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Amount of substance of $\ce{MnO4-}$ required to oxidize one mole of ferrous oxalate completely in acid medium will be:

(a) 7.5 moles

(b) 0.2 moles

(c) 0.6 moles

(d) 0.4 moles

In acidic medium, 1 mole of $\ce{MnO_4^-}$ accepts 5 moles of electrons. Oxalate is dibasic so will give 2 moles of electrons when oxidized to $\ce{CO2}$.

$\ce{Fe^2+ -> Fe^3+ + e-} $ so total 3 moles of electrons.

$\text{Amount of substance of } \ce{MnO_4^-}=\frac{3}{5}=0.6$

However, the given answer is 0.4 moles indicating that only oxalate is considered to be oxidized.


Does $\ce{Fe^{2+} -> Fe^{3+} + e^-} $ actually occur in this reaction?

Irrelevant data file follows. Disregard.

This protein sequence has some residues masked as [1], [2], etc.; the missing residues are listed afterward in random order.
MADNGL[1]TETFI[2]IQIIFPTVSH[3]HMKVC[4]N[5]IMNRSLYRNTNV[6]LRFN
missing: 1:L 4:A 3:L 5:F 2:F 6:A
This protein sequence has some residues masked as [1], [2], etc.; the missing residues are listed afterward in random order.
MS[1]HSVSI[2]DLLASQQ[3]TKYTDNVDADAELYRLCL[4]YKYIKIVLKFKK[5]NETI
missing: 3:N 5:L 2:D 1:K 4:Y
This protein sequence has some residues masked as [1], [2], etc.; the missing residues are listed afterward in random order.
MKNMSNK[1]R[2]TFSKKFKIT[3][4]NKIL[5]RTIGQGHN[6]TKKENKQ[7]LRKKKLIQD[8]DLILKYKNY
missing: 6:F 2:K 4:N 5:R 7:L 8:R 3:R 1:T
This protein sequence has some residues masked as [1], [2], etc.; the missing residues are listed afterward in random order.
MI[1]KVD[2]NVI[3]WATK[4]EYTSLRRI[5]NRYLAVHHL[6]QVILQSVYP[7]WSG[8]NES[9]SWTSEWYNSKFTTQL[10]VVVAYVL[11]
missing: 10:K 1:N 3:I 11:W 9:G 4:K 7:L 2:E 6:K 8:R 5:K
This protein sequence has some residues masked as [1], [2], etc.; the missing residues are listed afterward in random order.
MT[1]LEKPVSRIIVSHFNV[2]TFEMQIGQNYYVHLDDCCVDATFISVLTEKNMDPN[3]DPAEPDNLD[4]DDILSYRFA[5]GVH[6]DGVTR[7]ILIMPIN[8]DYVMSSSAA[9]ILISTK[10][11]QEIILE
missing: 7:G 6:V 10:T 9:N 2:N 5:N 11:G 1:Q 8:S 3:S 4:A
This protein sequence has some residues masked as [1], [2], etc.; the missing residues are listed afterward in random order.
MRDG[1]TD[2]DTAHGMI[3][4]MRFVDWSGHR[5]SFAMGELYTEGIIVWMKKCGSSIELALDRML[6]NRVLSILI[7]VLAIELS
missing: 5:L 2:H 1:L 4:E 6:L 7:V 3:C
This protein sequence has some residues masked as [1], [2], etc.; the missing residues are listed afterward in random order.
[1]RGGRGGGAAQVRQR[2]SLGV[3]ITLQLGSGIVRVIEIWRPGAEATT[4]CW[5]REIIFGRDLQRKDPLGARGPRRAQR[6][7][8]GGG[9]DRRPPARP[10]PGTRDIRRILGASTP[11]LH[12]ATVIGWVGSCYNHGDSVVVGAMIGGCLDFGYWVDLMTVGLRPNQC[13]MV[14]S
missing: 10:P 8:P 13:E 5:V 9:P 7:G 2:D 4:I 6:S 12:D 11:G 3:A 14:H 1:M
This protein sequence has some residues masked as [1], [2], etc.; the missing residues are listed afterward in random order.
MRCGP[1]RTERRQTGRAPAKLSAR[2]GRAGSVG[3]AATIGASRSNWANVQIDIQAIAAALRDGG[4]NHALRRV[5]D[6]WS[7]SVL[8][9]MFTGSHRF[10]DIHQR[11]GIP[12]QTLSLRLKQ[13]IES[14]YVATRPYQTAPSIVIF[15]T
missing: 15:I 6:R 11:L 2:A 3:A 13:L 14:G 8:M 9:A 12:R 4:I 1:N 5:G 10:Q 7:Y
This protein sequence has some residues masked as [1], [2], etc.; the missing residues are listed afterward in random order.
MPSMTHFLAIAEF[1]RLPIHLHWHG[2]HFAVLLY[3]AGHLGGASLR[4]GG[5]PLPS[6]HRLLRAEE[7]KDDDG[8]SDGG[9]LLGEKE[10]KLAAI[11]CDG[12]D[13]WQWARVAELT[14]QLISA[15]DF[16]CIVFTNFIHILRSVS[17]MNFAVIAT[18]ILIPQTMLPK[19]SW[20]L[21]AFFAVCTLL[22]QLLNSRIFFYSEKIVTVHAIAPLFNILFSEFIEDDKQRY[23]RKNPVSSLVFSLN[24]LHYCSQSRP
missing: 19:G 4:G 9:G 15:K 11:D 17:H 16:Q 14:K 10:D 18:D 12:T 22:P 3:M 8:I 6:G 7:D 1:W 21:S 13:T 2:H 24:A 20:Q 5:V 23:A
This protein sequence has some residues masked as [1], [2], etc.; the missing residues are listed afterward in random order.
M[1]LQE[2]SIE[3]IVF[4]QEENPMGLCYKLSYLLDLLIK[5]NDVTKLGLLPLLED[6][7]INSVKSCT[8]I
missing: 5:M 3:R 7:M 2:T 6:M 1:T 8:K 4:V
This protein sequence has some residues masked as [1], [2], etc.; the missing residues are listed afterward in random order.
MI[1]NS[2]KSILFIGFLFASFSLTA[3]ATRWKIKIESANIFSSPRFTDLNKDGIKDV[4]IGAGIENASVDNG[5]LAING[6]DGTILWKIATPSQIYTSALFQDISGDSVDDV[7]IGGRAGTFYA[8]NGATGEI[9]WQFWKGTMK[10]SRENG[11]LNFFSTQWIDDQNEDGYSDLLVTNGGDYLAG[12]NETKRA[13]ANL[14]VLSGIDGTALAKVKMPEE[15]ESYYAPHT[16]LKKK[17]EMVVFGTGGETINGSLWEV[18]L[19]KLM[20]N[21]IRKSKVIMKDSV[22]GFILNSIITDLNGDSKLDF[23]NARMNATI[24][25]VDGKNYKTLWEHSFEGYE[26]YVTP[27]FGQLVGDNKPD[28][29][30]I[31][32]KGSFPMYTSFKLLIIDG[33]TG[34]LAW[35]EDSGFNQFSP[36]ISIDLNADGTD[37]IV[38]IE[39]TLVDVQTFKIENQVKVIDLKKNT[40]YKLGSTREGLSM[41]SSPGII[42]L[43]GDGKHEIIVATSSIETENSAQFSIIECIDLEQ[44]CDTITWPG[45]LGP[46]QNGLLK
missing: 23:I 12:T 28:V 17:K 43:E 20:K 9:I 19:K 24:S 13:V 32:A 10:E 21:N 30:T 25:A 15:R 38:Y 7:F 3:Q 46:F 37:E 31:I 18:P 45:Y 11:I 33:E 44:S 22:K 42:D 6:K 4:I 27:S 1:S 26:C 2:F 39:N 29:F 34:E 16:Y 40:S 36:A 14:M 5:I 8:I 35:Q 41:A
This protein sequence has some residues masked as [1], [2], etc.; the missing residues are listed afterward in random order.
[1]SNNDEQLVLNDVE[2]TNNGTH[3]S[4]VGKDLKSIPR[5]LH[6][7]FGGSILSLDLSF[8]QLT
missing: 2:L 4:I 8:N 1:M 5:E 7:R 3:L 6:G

What would be the net reaction when $\ce{KMnO_4}$ is used(not just the ions)?

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See here.

The "green salt" is $\ce{K3Fe(C2O4)3.3 H2O}$. \begin{align} \ce{MnO4- + 8H+ +5e- &-> Mn^2+ + 4 H2O}\\ \ce{C2O4^2- &-> 2 CO2 + 2e-}\\ \ce{2 MnO4^- + 16 H+ + 5 C2O4^2- &-> 2 Mn^2+ + 8 H2O + 10 CO2 (g)}\\ \end{align}

One expects all the oxalate is oxidized to $\ce{CO2}$ and $\ce{Fe(II)}$ is oxidized to $\ce{Fe(III)}$.

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